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What Is Trading Liquidity With Stocks?

Liquidity translates to how easily something can be bought or sold in the market. Cash, for example, is considered completely liquid, because people readily accept it as payment for anything and it’s considered legal tender. Bonds, by comparison, or an investment in a house are illiquid, as it could take a while to find a buyer.

In trading, liquidity translates to volume. When trading volume is high, stocks are more liquid; you can buy and sell the security at will and with the best execution.

How Liquidity Affects Trades

Liquidity is key to trading. Trade illiquid stocks and you run the risk of getting stuck in a trade or, worse, buying or selling at the best bid or offer.

Bid-ask spreads tend to be wide on illiquid securities, and you could automatically be down on your trade if you enter a market order to buy or sell. That’s why you want to factor liquidity into the stocks you would consider trading.

Why Traders Need Liquidity

The bid-ask spread — the amount by which the ask price exceeds the bid price for shares on the market — is one key reason why traders need liquidity. Typically, stocks that are more liquid have a tight bid-ask spread — meaning the highest price a buyer is willing to pay is just above the lowest price that a seller is willing to accept; with illiquid shares, there’s typically a wider bid-ask spread, meaning you will have to pay up to convince a seller to move their shares.

Moreover, with illiquid shares, it can take longer to get your order filled, and you always want to be able to enter and exit your trades quickly and easily.

An Example in Liquidity Trading

Let’s assume you get into a stock with an average daily volume of 50,000 shares, resulting in a wide bid-ask spread. Let’s say that to buy your shares, you lifted the offer when the spread was $1 wide. Consequently, you paid $1 more than the national best bid, and you could be down on the trade if bid prices don’t rise. Moreover, you might be unable to get out of your position without taking a massive loss.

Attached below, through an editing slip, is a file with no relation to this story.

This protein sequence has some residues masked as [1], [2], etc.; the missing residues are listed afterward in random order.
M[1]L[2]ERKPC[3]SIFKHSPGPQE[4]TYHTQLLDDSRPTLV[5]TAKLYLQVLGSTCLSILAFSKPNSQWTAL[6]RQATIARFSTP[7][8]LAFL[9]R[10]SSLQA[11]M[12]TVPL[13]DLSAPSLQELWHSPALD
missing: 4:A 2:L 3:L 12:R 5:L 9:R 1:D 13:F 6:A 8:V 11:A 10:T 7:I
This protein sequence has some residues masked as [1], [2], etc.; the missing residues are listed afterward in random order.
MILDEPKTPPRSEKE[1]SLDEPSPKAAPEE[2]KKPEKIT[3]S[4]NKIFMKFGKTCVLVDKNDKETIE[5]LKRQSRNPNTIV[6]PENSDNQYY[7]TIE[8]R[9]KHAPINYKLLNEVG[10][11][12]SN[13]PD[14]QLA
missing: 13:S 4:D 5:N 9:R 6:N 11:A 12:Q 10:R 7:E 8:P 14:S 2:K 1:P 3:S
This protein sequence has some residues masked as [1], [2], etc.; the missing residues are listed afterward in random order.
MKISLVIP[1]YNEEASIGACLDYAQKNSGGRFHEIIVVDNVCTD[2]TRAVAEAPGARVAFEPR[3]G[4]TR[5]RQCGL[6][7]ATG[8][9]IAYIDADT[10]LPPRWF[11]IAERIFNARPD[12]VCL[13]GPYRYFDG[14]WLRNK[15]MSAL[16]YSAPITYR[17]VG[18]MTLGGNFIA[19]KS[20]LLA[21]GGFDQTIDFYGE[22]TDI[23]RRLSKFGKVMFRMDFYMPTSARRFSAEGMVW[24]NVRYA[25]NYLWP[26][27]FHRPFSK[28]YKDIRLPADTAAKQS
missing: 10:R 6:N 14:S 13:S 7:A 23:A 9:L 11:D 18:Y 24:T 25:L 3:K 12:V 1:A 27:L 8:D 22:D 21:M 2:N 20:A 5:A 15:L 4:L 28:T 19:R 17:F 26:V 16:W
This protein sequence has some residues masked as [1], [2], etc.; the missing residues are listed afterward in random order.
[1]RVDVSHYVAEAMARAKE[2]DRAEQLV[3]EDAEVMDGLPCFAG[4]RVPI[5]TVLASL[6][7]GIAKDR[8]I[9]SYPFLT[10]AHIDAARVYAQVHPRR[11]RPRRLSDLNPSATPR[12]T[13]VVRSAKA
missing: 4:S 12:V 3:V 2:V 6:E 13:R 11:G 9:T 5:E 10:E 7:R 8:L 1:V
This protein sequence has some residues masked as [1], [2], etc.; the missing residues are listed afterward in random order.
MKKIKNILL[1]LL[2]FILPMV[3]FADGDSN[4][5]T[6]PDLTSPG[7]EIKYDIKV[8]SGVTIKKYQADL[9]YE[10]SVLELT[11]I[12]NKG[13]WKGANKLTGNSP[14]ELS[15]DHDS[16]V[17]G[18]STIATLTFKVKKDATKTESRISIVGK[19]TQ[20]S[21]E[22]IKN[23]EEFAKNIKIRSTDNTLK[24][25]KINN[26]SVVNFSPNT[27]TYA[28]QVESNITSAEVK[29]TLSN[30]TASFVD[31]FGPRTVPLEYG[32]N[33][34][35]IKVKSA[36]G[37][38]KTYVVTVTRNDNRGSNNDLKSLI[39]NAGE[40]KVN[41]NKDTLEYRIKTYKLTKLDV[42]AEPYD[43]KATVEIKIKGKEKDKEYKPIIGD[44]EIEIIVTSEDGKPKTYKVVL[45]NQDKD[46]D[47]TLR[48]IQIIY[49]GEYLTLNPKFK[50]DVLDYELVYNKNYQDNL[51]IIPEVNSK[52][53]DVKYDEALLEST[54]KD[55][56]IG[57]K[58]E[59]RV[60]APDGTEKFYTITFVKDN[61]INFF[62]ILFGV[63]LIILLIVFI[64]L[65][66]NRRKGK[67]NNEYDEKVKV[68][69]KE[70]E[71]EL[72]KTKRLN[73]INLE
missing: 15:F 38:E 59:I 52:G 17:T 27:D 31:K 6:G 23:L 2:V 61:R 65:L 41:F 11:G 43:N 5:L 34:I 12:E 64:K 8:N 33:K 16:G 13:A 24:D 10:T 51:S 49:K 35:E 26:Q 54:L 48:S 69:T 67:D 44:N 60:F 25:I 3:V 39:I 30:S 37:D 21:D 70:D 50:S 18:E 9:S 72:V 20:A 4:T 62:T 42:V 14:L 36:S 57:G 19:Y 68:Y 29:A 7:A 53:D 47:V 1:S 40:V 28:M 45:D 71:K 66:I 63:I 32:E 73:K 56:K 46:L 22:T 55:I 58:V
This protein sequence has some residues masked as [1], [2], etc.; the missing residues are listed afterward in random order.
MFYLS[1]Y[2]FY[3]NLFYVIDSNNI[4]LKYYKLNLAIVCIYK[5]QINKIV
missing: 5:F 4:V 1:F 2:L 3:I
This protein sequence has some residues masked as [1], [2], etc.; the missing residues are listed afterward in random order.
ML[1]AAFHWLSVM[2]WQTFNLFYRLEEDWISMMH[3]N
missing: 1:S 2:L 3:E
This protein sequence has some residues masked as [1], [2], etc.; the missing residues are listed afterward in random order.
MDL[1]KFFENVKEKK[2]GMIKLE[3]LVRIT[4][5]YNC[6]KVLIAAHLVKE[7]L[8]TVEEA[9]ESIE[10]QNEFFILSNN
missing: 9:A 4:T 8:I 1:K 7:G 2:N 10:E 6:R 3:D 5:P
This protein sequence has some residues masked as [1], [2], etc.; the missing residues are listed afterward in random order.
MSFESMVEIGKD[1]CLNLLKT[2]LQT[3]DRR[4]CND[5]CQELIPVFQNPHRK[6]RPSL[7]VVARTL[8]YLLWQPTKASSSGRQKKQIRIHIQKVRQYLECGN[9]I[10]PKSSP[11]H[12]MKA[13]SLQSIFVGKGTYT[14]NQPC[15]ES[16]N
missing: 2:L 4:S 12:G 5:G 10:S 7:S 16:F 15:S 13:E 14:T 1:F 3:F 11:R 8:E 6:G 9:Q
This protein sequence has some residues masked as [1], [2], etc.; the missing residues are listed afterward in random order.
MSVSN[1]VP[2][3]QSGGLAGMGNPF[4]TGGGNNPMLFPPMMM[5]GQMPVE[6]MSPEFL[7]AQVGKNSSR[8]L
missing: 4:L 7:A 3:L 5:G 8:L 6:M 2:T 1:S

If the stock was liquid, the bid-ask spread might be just a penny or two, allowing you to get in and out easily, without over-sized spread costs.

Final Thoughts on Liquidity

Liquidity is highly important, and you only want to trade stocks that have a high degree of it. One way to check for stocks that typically have good liquidity levels is via finviz.com and filtering for stocks trading over a million shares per day. Here’s a snippet of the screener on Finviz, which filters for stocks with an average daily volume of over one million shares and market capitalization of at least $300 million.

Source: Finviz

These stocks should offer the liquidity and tighter bid-ask spreads most traders are looking for.

Author: Jeff Williams

Jeff Williams is a full-time day trader with over 15 years experience. Thousands of entry-level and experienced traders alike – day-traders and swing-trade small cap stock traders – credit Jeff with guiding them to turning small accounts into big accounts.

Jeff’s "Small Account Challenge" shows people how to transform accounts from a few thousand dollars into $25k, $50k or even $100k.

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1 Comments

  1. Great article! I don’t see the snippet of the screener at the end as mentioned. Can you suggest how I can use Finviz to search for tight spreads?

    Thanks!

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